Nutrition: Are you Nuts?

By Nicole Gustavson, Inform Fitness

For some folks, I recommend starting each day with a 20-gram shot of saturated fat. Then, I may suggest they repeat that decadence at least one more time that same day. Sound nuts?

Many people swear by coconut oil’s health benefits – and I’m one of them! The regimen prescribed above would ensure a daily 2-3 tablespoons minimum intake of coconut oil. I would also use coconut oil to fry eggs, sauté vegetables, and lather your skin after a hot shower.

Why? The health benefits of coconut oil are almost too many to list, but here are just a few:

  • maintain cholesterol levels
  • increased immunity from disease and infection
  • improved digestion and metabolism
  • relief from kidney problems, heart disease, high blood pressure, diabetes, HIV and cancer
  • augment dental and bone strength
  • lend to better weight loss, hair care, skin care, and stress relief

What about Heart Disease?

Coconut oil consists of roughly 90% saturated fat. This fact often condemns the oil as being bad for the heart, but that is a misconception. Coconut oil is actually beneficial for the heart because it contains about 50% lauric acid – a unique fat, proven to prevent various heart problems, including high cholesterol and blood pressure. The saturated fats present in coconut oil are not harmful like other man-made vegetables oils and do not increase bad cholesterol (LDL) levels. Moreover, the saturated fat in coconut oil reduces the incidence of injury in arteries and therefore helps in preventing the thickening of artery walls.

Mankind has been consuming mainly saturated fats – in the form of butter, lard, coconut oil, etc. – for thousands of years, yet heart disease was rare before the 1920s. If anything, the recent rise of heart disease is most likely owing to the increased use of poly-unsaturated vegetable oils such as corn, safflower and canola, as well as margarine.

The bottom line on heart disease and coconut oil is that all saturated fats are not created equal. The operative word here is ‘created’ because some saturated fats occur naturally, while other fats are artificially manipulated into a saturated state through the man-made process called hydrogenation. Hydrogenation manipulates vegetable and seed oils producing a rancid, thickened substance that only benefits foods’ shelf lives and corporate profits.

Weight loss, Digestion, Immunity and Infections

Coconut oil is nature’s richest source of medium-chain fatty acids, also called medium-chain triglycerides (MCT), is more easily converted into energy than other oils. MCTs are easily digested and immediately burned by your liver for energy (like carbohydrates, but without the insulin spike) and actually boost your metabolism and help your body use fat for energy. MCTs also help in healthy functioning of the thyroid and enzymes systems, and increases the body metabolism by removing stress on the pancreas, thereby burning more energy.

Coconut oil also helps control blood sugar, the secretion of insulin, and the body’s effective utilization of blood glucose. How does this contribute to weight loss? Reducing the workload on the liver, preventing the accumulation of fat, and treating diabetes are still just the tip of the palm tree. MCTs not only bolster metabolism, endurance, and performance, but they also improve overall digestion, immune function, and healing.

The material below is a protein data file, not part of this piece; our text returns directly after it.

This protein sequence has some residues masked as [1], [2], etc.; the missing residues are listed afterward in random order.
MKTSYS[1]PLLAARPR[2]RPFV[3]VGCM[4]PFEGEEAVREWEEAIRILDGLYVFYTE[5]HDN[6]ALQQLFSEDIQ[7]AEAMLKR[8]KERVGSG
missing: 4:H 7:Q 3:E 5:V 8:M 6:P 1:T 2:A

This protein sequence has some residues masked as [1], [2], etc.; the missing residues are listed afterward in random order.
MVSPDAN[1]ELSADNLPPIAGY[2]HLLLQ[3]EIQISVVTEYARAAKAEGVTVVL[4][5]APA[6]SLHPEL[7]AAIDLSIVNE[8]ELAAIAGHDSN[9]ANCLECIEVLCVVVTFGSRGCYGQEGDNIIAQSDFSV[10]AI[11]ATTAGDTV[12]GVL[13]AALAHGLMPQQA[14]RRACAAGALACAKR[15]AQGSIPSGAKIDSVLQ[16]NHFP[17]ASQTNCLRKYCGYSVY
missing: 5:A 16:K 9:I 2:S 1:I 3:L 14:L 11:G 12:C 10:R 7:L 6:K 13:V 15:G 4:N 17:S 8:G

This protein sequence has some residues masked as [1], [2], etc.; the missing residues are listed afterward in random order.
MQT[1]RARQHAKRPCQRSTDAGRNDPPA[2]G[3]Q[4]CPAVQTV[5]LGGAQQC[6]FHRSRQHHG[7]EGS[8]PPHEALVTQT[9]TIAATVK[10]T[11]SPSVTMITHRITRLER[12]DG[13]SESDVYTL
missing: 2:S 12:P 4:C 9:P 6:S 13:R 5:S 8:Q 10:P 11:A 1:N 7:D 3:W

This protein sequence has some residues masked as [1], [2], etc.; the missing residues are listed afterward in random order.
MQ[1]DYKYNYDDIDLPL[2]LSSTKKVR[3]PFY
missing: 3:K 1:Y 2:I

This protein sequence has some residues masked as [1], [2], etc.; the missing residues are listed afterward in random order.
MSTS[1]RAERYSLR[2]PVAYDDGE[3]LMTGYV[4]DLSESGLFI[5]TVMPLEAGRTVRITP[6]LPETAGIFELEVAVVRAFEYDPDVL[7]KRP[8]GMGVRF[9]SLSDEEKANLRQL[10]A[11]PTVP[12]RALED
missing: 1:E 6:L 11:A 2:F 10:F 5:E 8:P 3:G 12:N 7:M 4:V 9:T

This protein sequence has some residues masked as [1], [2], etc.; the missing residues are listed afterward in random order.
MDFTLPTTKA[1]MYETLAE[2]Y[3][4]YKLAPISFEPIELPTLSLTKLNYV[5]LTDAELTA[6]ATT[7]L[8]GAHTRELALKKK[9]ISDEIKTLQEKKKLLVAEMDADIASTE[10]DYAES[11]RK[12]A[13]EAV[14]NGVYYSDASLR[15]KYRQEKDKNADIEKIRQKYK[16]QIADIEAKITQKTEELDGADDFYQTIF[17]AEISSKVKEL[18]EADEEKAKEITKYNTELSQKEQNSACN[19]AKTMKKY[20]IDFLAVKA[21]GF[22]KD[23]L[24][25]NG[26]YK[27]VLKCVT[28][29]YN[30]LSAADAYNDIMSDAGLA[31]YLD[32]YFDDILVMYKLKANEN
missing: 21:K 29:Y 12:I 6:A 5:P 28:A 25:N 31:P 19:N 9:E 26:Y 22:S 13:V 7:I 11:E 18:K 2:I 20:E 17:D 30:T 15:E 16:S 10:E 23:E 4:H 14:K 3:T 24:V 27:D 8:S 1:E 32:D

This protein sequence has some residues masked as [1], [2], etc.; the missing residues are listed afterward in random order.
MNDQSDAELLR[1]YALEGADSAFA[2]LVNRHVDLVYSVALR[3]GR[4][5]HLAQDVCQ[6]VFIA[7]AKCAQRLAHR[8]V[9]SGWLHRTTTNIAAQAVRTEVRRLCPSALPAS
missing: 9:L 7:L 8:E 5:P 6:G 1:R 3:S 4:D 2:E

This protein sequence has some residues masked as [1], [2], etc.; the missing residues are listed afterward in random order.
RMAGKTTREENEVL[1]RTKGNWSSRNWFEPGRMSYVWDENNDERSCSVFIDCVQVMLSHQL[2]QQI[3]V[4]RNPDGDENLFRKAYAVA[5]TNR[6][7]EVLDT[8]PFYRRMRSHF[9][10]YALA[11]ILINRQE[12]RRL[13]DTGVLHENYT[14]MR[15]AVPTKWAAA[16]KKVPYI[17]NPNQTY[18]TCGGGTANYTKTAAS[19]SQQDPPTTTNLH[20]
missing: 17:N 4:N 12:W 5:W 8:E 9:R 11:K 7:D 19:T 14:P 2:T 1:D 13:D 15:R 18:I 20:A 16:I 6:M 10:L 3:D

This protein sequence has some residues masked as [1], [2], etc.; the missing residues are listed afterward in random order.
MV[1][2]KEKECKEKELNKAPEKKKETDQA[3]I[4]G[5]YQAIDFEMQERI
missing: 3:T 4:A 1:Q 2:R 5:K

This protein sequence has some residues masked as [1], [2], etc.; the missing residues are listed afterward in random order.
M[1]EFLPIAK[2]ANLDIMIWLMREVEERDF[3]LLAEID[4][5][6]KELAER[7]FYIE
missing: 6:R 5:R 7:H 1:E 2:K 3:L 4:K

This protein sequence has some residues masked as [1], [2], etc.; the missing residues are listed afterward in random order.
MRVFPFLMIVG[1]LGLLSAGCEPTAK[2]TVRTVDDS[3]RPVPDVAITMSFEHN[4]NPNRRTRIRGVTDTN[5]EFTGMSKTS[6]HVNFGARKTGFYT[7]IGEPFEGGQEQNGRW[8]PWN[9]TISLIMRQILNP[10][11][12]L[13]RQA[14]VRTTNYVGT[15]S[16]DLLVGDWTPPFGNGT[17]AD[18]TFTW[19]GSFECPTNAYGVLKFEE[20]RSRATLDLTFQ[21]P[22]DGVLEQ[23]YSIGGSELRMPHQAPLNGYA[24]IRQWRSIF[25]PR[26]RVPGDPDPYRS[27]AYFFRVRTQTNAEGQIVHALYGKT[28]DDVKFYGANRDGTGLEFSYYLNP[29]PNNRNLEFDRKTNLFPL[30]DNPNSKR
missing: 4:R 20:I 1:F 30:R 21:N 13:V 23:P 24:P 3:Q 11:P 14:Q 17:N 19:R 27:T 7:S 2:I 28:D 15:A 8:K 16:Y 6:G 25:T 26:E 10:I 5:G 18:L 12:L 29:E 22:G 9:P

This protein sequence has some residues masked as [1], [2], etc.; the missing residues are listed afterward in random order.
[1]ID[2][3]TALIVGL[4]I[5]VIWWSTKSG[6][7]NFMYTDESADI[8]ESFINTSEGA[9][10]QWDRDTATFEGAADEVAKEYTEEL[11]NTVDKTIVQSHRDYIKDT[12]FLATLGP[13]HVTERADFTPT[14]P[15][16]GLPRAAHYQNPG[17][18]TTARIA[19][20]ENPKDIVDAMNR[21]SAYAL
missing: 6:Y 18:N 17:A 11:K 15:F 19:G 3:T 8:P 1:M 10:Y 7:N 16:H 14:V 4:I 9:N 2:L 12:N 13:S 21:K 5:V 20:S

Your body converts coconut oil’s lauric acid content into monolaurin, a compound claimed to be toxic to viruses, bacteria, funguses and other microorganisms that cause other diseases. Coconut oil thereby enhances immunity strength and fights against a variety of infections due to its antimicrobial, antioxidant, antifungal, antibacterial and soothing properties.

These properties prevent the various bacteria, fungi, parasites, etc., that cause indigestion, thus improving the digestive system, while aiding in the absorption of other nutrients such as vitamins, minerals and amino acids. Such important minerals include calcium and magnesium – essential for bone development.

Use and Dosage

Just as with any dose-response relationship, appropriate individual prescriptions for introducing dietary coconut oil will differ. Some people report experiencing mild nausea, but quickly build up a tolerance. If you are not quite ready to ingest coconut oil by the tablespoon, try substituting it for your butter or oil the next time you sauté your shrimp or roast your Jicama home fries. Coconut oil is ideal as a culinary oil because it can withstand high temperatures without losing its healthy properties and more importantly, it does not contain trans-fatty acids.


Nicole Gustavson, CHC, brought InForm Fitness to Northern Virginia and is owner of both the Leesburg and Reston Studios. Her qualifications include a degree in Health Coaching from the Institute for Integrative Nutrition and Metagenics First Line Therapy, and extends this developing expertise in the areas of Nutrition and Lifestyle Coaching to better serve her clients.

[Ask The Expert is a promotional program sponsored by Loudoun Now. The writers have held out that they have experience, training, education and/or certifications to qualify as experts in their fields. Although shared on Loudoun Now‘s online platforms, the writers are solely responsible for this content.]

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